[qi:004] Updated: A few years ago we saw a gaggle of VoIP start-ups pop-up, each claiming to have their unique twist on cheap phone calls. Some offered anonymous calling services as their signature feature. Others labeled themselves as social voice apps. Some of them tried both and other features. Most jumped on the social networking bandwagon. And many of them – Jangl, TalkPlus and EQO for example — went bust, because they learned the harsh lesson — selling cheap minutes or offering free calls isn’t really a business. One such company – Menlo Park, Calif.-based Jaxtr – apparently hasn’t learnt that lesson. Read More about Jaxtr Launches Free Calling Service. Why?
Regardless of however you spin it, if you are firing 20 percent of your work force and have no real business model to speak of, you are in trouble. That certainly is true of Fring, an Israeli Mobile VoIP startup, which has cut 10 of its 50 employees. CEO Avi Shechter told TechCrunch that his company is doing well. In addition to $13 million it raised in the past, Avi says the company has raised an undisclosed amount of money in its Series C financing.
By doing well, I guess he means Fring’s deal with Mobilkom Austria and an increase in the number of monthly downloads from 100,000 a year ago to 400,000. Mobile advertising is one way it hopes to make money, but it seems like a long shot. Like many of its peers, Fring is going to have a tough time in the future. Jangl and TalkPlus have already shut down, while EQO recently fired 65 percent of its workforce. Jaxtr, another VoIP startup, recently had a management shakeup and has its own set of issues. Other Fring competitors would include iSkoot and Nimbuzz.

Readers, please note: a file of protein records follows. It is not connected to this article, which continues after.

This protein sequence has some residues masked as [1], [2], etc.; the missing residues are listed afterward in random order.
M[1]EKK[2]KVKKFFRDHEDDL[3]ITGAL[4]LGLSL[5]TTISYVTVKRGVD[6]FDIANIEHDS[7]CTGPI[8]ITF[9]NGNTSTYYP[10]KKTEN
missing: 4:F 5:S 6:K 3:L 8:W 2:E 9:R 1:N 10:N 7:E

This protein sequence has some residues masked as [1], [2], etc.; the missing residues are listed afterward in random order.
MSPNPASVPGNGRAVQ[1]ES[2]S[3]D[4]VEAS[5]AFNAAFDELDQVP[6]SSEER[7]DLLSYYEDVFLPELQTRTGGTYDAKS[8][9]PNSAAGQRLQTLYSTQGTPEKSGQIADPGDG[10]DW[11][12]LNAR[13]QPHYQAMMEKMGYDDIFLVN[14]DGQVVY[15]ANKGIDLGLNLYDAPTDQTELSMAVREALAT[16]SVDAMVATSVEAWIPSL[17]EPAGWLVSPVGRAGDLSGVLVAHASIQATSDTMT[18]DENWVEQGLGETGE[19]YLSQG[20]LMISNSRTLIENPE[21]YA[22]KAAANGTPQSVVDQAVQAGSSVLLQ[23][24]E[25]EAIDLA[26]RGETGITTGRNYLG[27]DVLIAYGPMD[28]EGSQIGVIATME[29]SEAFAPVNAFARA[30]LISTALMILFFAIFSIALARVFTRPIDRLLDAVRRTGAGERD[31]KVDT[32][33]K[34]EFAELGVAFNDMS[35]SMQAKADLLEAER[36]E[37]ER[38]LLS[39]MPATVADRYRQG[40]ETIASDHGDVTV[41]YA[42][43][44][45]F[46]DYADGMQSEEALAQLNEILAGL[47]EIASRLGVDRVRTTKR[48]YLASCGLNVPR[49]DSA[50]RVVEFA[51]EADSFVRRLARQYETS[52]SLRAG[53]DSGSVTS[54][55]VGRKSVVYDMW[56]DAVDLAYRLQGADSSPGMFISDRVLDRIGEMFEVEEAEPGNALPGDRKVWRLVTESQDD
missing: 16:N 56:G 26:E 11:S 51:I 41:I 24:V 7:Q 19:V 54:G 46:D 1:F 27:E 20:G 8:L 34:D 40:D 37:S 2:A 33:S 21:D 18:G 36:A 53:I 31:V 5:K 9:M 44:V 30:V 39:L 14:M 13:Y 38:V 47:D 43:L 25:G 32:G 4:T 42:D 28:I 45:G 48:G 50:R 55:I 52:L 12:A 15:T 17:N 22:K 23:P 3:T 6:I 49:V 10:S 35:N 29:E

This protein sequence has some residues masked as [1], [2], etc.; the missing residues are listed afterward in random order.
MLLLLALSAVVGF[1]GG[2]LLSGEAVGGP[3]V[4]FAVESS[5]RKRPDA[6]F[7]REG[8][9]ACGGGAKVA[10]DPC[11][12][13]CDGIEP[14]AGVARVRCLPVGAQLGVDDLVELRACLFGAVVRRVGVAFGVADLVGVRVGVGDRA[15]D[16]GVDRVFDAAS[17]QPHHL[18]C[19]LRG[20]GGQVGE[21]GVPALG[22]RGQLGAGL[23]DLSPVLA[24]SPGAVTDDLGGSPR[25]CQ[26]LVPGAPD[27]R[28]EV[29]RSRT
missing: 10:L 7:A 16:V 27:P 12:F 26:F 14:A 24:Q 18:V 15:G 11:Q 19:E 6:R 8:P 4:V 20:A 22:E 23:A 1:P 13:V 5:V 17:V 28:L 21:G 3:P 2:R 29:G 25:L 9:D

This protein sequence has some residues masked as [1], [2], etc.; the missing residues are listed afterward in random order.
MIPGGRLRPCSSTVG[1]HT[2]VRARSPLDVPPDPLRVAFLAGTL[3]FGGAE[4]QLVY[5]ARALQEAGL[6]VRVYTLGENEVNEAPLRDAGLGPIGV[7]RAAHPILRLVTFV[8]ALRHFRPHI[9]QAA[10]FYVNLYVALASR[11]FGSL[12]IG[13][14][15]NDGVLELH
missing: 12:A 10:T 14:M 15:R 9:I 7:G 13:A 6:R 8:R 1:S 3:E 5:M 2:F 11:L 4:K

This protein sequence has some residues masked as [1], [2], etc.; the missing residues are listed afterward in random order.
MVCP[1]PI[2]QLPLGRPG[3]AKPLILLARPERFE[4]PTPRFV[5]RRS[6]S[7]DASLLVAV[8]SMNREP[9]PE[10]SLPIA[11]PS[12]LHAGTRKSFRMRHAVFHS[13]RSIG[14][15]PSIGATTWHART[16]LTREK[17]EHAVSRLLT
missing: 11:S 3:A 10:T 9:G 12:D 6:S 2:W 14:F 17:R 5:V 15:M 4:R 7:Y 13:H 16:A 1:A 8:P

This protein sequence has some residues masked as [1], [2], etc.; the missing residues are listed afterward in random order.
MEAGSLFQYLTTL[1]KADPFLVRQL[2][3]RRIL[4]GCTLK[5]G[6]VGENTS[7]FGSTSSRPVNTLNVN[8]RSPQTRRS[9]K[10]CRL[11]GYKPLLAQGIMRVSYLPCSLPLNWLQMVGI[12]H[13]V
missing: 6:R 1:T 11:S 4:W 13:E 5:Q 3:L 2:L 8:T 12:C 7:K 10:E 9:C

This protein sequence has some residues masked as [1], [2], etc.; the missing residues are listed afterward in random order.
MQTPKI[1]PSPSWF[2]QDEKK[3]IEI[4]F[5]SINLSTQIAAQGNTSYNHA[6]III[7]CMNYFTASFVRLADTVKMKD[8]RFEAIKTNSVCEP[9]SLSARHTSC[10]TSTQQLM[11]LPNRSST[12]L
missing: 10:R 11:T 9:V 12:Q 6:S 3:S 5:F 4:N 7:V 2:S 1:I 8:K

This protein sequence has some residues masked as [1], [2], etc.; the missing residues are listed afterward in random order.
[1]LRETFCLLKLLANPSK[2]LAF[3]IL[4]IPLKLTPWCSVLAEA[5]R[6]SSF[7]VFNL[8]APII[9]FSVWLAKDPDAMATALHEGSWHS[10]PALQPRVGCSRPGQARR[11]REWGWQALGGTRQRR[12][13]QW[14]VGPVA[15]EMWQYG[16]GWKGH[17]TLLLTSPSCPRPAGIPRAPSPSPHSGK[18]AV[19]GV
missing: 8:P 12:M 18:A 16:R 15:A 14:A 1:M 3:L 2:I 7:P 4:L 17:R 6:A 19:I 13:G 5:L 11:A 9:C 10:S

Related Post: 7 Ways To VoIP From Your Mobile Phone
Jangl, a Pleasanton, Calif-based startup that launched with much fanfare and lot of promise, ran out of time, and is headed towards an ignominious end. Venturebeat had first reported that Jangl was looking to sell itself earlier this week.
Jangl is not the only VoIP company to nosedive. We have heard from reliable sources that TalkPlus, San Mateo, Calif., company, is going nowhere fast. Michael Toepel, who was the CEO, recently left after the company failed to get new investment to keep it going.
Jeff Black, the founder, is overseeing the operations but there is little hope for this company, which wants to sell its intellectual property. The company had raised about $5.5 million from Menlo Ventures back in 2006. I left Jeff a voice mail but so far no word from him. John Todd, CTO of the company, is still with TalkPlus.